Hannah Batsel captivates her viewers with fascinating artwork that springs from her interest in Victorian taxidermy and contained environments. She comes to Columbia with a BFA in printmaking yet she leaned toward book arts and found Columbia’s CBPA program through a recommendation by a professor.
In between finishing her BFA at the University of Georgia and coming to the InterArts program at Columbia, she taught English in Korea to 2nd – 6th grade students as well as adults from 2011 – 2013. While she was in Korea, she exhibited her work with a local guild. In that period she focused on mail art with colorful hand painted envelopes and pop-up letters. At the exhibit, viewers pulled the art out of a mailbox onsite and were able to browse through her creations.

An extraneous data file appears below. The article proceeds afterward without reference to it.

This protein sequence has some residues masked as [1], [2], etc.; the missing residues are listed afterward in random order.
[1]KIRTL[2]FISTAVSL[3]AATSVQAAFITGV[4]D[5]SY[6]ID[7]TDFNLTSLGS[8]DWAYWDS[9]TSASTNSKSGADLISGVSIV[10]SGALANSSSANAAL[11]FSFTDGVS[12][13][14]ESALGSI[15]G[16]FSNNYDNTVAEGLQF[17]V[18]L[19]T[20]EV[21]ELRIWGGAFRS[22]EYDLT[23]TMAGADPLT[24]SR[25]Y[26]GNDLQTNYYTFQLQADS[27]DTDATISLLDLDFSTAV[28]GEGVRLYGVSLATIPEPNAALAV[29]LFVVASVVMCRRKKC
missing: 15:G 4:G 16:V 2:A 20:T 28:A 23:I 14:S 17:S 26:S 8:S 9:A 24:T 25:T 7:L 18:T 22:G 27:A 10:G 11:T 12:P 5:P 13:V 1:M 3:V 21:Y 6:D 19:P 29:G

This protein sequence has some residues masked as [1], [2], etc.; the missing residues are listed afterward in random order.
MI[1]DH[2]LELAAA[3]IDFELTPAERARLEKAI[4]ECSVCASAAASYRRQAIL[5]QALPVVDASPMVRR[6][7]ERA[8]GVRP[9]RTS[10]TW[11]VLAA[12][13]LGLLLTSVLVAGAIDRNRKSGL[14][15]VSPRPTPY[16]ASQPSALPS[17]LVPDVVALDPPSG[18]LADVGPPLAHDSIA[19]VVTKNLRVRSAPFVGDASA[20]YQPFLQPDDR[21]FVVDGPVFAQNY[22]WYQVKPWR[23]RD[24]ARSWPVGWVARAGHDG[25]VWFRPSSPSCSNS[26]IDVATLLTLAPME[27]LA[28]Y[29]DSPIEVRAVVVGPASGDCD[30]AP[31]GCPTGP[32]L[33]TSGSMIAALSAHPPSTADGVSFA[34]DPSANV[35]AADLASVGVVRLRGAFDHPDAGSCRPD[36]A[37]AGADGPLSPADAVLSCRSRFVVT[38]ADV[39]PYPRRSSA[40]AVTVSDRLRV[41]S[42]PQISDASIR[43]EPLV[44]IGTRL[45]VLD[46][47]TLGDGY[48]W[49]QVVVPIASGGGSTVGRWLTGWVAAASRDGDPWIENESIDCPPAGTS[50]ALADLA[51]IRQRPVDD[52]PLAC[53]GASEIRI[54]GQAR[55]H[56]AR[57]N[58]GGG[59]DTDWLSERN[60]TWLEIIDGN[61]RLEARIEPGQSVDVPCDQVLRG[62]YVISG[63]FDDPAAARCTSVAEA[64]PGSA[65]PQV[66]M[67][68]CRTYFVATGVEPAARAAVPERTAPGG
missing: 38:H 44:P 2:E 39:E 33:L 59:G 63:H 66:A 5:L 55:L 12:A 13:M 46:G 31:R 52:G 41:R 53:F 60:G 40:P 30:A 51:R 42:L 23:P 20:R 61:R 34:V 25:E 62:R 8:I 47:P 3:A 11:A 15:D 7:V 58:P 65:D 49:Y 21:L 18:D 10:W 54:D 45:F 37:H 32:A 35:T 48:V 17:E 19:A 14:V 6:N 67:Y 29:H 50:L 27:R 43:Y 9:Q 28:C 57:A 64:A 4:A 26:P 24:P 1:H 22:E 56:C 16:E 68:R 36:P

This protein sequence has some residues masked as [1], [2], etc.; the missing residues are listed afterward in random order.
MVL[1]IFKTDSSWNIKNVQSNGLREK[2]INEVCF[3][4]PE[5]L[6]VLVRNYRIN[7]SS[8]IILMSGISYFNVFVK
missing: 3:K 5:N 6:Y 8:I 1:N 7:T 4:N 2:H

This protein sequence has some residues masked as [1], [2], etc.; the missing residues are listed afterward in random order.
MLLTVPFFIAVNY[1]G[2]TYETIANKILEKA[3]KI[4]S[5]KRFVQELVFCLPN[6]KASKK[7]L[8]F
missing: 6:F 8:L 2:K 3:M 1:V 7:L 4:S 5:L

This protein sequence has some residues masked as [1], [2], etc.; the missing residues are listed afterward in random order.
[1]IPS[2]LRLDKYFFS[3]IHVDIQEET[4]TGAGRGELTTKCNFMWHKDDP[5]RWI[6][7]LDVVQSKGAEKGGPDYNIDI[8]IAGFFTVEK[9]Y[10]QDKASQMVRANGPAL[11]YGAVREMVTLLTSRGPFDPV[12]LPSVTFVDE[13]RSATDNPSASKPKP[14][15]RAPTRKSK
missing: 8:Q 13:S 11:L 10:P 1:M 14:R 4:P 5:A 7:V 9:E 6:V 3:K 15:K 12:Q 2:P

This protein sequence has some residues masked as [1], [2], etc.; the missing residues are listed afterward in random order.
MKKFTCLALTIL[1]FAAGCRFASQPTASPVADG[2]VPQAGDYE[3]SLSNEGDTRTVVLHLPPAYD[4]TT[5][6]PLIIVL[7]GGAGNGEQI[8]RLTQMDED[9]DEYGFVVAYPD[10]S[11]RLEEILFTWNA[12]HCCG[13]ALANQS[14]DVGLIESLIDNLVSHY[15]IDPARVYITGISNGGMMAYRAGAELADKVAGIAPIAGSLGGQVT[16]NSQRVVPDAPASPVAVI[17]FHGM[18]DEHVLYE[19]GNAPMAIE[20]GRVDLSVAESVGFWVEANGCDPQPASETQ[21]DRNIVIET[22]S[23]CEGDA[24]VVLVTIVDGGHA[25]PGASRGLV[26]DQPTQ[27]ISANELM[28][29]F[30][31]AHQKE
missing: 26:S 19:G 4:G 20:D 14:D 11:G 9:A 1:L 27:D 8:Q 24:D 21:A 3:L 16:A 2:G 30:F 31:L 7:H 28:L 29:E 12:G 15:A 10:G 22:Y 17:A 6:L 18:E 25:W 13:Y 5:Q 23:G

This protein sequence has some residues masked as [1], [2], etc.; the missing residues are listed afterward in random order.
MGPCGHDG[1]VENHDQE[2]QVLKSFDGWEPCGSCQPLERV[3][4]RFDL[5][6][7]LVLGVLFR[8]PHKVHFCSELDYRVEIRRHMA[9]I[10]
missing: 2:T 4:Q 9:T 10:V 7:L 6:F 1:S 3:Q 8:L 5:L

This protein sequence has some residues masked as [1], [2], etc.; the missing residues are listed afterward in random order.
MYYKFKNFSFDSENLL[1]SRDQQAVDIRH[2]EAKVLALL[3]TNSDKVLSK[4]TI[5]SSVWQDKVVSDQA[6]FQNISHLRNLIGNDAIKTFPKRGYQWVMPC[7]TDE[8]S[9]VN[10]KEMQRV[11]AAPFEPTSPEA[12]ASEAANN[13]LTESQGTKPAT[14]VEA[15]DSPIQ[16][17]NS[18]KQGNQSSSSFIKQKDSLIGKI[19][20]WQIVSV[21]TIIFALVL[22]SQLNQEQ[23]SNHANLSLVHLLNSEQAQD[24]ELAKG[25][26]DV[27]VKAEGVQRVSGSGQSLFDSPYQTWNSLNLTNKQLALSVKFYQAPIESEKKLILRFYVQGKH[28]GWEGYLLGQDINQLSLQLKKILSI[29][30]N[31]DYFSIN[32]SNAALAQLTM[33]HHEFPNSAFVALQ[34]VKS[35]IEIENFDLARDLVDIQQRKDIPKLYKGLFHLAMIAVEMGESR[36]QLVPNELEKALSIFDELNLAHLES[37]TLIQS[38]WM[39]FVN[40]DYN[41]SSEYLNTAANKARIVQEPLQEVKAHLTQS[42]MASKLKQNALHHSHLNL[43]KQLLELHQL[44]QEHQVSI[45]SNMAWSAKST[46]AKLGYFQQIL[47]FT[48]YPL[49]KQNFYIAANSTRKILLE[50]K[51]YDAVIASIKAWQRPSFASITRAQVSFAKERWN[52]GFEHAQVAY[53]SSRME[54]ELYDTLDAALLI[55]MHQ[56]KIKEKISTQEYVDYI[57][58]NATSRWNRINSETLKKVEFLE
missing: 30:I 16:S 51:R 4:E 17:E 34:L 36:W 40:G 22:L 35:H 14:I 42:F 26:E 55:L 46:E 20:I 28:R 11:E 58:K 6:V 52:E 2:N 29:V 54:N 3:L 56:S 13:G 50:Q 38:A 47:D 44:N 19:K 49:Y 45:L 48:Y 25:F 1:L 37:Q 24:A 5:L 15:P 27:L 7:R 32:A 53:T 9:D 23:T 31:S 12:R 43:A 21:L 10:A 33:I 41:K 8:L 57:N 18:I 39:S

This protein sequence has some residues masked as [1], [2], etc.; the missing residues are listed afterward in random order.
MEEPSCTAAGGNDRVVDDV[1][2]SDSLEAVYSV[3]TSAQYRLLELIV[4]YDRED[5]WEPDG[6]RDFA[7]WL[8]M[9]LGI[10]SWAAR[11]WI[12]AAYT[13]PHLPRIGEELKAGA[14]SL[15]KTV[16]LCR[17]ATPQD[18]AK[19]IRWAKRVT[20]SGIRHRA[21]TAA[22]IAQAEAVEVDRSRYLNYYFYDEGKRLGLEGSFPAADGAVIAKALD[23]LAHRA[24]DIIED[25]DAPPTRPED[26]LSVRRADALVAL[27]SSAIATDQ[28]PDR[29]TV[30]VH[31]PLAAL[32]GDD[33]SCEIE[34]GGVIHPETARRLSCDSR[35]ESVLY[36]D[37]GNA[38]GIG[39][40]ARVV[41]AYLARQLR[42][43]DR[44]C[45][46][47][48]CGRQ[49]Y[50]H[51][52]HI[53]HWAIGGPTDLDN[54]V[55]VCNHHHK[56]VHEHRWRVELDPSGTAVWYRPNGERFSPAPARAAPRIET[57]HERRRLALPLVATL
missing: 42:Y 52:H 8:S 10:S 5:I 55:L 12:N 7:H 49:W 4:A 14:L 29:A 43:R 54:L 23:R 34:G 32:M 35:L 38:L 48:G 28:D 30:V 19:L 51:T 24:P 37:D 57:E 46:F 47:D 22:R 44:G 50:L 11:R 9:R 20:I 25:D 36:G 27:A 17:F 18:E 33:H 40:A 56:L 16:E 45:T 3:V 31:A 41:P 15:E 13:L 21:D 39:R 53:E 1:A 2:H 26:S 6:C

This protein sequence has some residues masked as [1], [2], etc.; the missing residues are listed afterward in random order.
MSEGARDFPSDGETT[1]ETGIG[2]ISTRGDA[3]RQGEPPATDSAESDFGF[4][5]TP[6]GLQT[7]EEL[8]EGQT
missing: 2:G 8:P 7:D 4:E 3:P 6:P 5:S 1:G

A locust-inspired work
Batsel collects natural history books from the late 1800s and has begun to restore them. The books inspired a recent locust-based artwork through the anecdotal myths described in the history books, which unlike current books on the natural world, often veered from scientific explantions. Locusts in particular have a record in folklore that Bastel used in her work.
Bastel’s test tube art (detail on right)
In her graduate work, she also creates miniature environments inside of test tubes that have evolved from her interest in nature. The tubes are filled with tiny paper representations of birds and plants.
To find out more about Batsel’s work, click here.